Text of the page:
Under the Influence

KFC came out with 'finger lickin' good' nail polish

The world of business is all about growth. To stimulate growth, companies have to win new customers by taking a chance and thinking outside the box. Or the bucket.
The bearded face of Kentucky Fried Chicken, Colonel Sanders. (Paul Sakuma/Associated Press)
Listen to the full episode27:28

The world of business is all about growth.

Growth builds companies and growth attracts investors. To stimulate that growth, companies have to win new customers by taking a chance and thinking outside the box. Or the bucket.

This week, we explore the surprising ideas companies use to attract new customers. Like “Finger Lickin’ Good” nail polish from KFC. Or NASCAR’s partnership with Harlequin romance novels. The search for new customers is endless. And the resulting marketing is endlessly fascinating. Hope you’ll join us. 0:57

Take KFC.

Their slogan, "It's finger lickin' good," has been around for over 70 years. Not many have that kind of staying power.

But as KFC expanded, the slogan wasn't as well established in other countries.

In Hong Kong specifically, where KFC has 60 stores, "finger lickin' good" wasn't instantly recognizable to young fast food buyers. And KFC wanted to attract a younger demographic.

It was a challenge. Ogilvy & Mather, KFC's advertising agency, didn't want to mimic rival McDonald's Happy Meal toys or just give away free T-shirts — they needed a bigger, attention-getting idea.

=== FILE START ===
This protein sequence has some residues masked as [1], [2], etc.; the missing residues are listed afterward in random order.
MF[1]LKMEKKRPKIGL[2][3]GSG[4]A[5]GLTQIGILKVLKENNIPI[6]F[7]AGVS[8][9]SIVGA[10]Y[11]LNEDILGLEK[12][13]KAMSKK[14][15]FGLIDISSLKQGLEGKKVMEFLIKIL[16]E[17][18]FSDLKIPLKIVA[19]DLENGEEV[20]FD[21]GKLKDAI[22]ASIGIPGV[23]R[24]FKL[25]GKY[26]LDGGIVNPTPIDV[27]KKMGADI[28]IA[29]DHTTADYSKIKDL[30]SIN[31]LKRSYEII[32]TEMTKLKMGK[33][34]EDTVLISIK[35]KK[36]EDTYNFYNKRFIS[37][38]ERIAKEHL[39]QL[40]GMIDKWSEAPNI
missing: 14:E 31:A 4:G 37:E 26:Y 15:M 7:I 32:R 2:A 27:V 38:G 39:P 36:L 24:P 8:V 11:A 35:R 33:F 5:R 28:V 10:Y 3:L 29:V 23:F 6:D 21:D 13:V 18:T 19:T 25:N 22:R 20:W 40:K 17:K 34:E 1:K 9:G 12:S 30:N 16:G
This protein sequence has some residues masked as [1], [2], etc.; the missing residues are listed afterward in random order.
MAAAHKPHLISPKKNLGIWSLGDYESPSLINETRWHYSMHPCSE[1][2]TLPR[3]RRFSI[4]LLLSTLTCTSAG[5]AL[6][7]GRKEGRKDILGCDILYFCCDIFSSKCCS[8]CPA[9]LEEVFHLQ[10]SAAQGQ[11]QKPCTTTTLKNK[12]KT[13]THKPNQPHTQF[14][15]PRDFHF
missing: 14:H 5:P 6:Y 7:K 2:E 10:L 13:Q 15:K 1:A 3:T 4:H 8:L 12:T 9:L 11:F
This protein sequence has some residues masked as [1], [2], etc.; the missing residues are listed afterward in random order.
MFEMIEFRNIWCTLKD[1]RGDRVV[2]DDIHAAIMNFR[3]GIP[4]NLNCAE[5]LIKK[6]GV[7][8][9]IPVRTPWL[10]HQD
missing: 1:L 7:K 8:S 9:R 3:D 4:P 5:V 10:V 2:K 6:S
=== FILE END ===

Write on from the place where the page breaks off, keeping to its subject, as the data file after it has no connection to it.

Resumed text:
Recently, the creative director of the ad agency was sitting around the boardroom table with his team, brainstorming "finger lickin' good" ideas, when he noticed one of them was tapping the table with her beautifully manicured fingernails.

He stared at her nails and said, "Wouldn't it be great if those tasted like KFC?"

Typically, the famous flavour of KFC is exclusive to chicken. (Julie Van Rosendaal)

And in that moment, an unlikely marketing idea was born: Kentucky Fried Chicken-flavoured nail polish.

The polish came in two different flavours: original and hot & spicy. The polish came packaged in KFC's red and white corporate colours in half-ounce, square, designer bottles emblazoned with the slogan, "It's finger lickin' good."

The directions were simple: just apply and dry like regular nail polish, then lick.

The polish was completely edible, created with natural ingredients that make up KFC's secret recipe of 11 different herbs and spices.

For two weeks, KFC teased about the nail polish on social media. Then it held a big launch party in Hong Kong, attended by celebrities, foodies and fashion bloggers.

But the nail polish wasn't made available to the public — it was only sent out to social media influencers and given away at the launch party.

The finger lickin' good edible nail polish became a viral sensation. It was a No. 1 trending Twitter topic, it attracted over 200 million online views and landed lucrative free coverage from media including the New York Times and the BBC.

It was a finger lickin' success, accomplishing its two main goals: to revive the KFC slogan and to get young people talking about the brand.


For more stories about brands' relentless hunt for new customers, click or tap the "Listen" button above to hear the full Under the Influence episode. You can also find us on the CBC Radio app or subscribe to our podcast.


Under the Influence is recorded in the Terstream Mobile Recording studio, a 1969 Airstream trailer that's been restored and transformed into a studio on wheels, so host Terry O'Reilly can record the show wherever he goes.

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(Image Credit: Sidney O'Reilly)